Continuing my series on cool blues guitar instructional videos, I want to focus on one of my favorite guitar techniques: slide guitar and in particular, slide guitar played in standard tuning.
My older brother went to high school in the East Village in the early seventies and would often buy records at a used record store by St. Marks Place called Free Being. He brought home records by people he read about in Rolling Stone magazine (when it actually tried to curate good music). I was lucky to be exposed to records by classic bluesmen like Muddy Waters and Howlin Wolf as well more contemporary artists such as Ry Cooder and Little Feat so I was no stranger to the sound of slide guitar. The big epiphany was hearing the classic Allman Brothers record Live At The Fillmore East. So when I started to get serious about playing guitar, I also started playing slide as well.
A major turning point was when the guitarist Arlen Roth put out one of the first instructional books on slide guitar. I picked up a lot of things about playing slide from that book but there was a major problem. The majority of it (and most of the subsequent slide guitar instructional material that I’ve seen since) was centered on playing in what is known as open tuning. A guitar in open tuning is configured to sound a chord when all the strings are played open. A guitar in open E tuning will play an E major chord when strummed open. This tuning helps facilitate the playing of chords with a slide by just positioning the slide across the strings over a given fret. It’s more forgiving of string damping since all the notes will be part of the chord.
The downside is that it means learning a new system to navigate the fretboard. It also meant having to retune the guitar for slide playing or bringing an extra guitar for slide. To me, these issues were such a pain in the ass that I just tried to play slide in standard tuning. It seems that I wasn’t alone. Having high profile slide guitar players like Warren Haynes and Allen Hinds play in standard tuning has resulted in slide guitar instructional material that actually addresses the player who wants to play slide in standard tuning.
The first video is by studio ace Allen Hinds who offers a pretty comprehensive run through of the mechanics of slide guitar playing in standard tuning. He talks about having exact intonation with the left hand and the importance of right hand damping. He also touches on the use of unorthodox techniques like slant left hand positions and using chord fragments for cool ambient playing.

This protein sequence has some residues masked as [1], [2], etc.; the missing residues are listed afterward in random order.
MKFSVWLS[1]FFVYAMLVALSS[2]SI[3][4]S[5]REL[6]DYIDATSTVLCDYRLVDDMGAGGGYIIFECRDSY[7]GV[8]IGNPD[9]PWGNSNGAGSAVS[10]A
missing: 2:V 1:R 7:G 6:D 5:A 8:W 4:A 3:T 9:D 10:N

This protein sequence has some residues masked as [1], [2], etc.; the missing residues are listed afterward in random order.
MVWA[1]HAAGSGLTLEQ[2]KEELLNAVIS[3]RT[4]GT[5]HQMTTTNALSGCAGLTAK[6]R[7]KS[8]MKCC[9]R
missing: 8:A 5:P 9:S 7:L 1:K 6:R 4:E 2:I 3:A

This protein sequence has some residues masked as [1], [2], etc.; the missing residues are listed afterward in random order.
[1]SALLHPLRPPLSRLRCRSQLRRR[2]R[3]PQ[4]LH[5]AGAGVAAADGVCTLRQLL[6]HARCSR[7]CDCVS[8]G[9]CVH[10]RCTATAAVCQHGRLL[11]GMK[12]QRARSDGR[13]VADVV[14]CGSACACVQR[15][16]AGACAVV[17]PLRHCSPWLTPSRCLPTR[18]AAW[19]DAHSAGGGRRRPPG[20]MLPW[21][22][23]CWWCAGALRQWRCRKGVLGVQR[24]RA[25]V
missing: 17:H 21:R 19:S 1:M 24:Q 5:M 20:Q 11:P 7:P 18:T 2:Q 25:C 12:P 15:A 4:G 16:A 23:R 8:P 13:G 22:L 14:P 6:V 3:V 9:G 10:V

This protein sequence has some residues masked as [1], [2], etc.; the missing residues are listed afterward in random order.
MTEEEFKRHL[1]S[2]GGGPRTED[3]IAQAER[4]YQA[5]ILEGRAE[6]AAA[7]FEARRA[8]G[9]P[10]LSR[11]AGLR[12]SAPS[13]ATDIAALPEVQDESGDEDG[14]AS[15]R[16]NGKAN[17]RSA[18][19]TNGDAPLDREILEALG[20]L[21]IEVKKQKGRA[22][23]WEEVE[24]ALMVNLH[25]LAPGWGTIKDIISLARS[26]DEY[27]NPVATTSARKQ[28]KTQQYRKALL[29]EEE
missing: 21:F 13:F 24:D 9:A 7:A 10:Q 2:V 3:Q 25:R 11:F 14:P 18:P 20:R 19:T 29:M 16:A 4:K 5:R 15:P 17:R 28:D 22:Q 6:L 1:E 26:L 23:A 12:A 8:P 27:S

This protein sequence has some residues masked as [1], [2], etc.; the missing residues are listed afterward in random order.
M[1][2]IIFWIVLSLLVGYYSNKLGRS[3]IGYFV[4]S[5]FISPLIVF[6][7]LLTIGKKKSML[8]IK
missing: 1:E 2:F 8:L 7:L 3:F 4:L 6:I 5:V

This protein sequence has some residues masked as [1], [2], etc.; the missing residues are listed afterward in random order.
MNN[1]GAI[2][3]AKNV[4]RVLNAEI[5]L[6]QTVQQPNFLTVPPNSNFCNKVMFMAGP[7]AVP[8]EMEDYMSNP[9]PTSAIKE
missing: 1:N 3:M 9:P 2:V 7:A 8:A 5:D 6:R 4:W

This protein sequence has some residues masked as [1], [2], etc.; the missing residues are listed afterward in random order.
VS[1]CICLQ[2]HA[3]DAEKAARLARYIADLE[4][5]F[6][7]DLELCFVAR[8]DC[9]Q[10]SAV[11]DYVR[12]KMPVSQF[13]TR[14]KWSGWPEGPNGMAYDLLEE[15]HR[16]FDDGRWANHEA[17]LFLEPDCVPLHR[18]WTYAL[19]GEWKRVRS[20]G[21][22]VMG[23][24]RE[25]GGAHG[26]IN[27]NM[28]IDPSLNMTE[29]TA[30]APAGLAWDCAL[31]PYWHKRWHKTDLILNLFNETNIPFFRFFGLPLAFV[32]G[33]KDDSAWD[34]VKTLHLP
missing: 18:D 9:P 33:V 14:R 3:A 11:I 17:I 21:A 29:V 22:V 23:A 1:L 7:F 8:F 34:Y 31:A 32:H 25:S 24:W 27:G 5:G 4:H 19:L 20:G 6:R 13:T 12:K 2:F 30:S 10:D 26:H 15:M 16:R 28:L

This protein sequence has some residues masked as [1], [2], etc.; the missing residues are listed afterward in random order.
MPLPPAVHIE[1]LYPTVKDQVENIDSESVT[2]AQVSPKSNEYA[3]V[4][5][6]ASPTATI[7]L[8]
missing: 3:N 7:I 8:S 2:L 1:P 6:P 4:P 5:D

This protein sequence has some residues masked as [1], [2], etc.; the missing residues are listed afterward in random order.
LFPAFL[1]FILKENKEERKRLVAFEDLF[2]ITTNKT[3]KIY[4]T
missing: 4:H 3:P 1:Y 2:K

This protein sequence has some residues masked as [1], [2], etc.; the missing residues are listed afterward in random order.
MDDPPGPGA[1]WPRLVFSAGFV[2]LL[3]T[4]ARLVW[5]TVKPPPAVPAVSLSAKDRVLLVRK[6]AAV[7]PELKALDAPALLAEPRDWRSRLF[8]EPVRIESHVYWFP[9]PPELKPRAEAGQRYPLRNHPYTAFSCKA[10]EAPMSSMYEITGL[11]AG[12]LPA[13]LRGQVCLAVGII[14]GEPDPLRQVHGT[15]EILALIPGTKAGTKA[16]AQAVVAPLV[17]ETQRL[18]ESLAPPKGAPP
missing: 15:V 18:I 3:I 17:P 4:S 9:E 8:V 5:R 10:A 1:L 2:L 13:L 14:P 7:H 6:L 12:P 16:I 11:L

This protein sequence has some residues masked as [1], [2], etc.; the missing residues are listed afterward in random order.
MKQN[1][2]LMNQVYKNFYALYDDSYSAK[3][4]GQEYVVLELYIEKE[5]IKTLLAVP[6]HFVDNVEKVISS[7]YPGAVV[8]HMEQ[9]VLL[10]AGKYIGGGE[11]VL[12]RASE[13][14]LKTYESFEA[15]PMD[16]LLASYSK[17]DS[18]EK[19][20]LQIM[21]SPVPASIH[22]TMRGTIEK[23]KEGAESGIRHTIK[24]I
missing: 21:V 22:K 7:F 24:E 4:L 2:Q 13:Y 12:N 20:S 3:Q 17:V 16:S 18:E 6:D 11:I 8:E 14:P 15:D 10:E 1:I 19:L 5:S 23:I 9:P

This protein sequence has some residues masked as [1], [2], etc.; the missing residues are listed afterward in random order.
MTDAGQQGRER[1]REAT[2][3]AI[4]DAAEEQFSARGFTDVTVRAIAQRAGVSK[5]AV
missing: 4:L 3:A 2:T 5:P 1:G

Allen Hinds Slide Guitar Lesson – Playing Slide in Standard Tuning
The rest of the videos are from website I discussed in my last post, Leaning nGuitar Now and are aimed for the intermediate/advanced player. The first of the three videos demonstrates a cool slide riff with a George Thorogood vibe to it.
Learning Guitar Now – Standard Tuning Slide Guitar Lesson
The next video is along the lines of what Warren Haynes would play during Statesboro Blues. It centers on, in what is known as the CAGED fretboard system, as the G position. It lick has a major key feel, as opposed to the minor key feel typical of most blues. The major key feel has always been one of the features that differentiated Duane Allman influenced players from other slide guitarists. The G position allows the player to take advantage of the major chord that lies across the B, G and D strings (2nd, 3rd and 4th strings respectively). While based on the major chord, the line pivots between the chord’s minor and major 3rds and links the G position and E positions of the neck where it touches on the sixth string root minor blues pattern.
Learning Guitar Now – Standard Tuning Slide Warren Haynes Lesson
The third video from Learning Guitar Now give us a lick over the Allman Brother’s tune One Way Out. Like the previous video, the lick is based on the major triad that sits on the 2nd, 3rd and 4th strings.
Learning Guitar Now – One Way Out Slide Guitar Solo in Standard Tuning
Leaning Guitar Now (http://www.learningguitarnow.com/) offers a lot of excellent videos. Beside the stuff on standard tuning slide, there are videos on playing slide in open E and open G tuning as well as straight blues playing. Well worth checking out.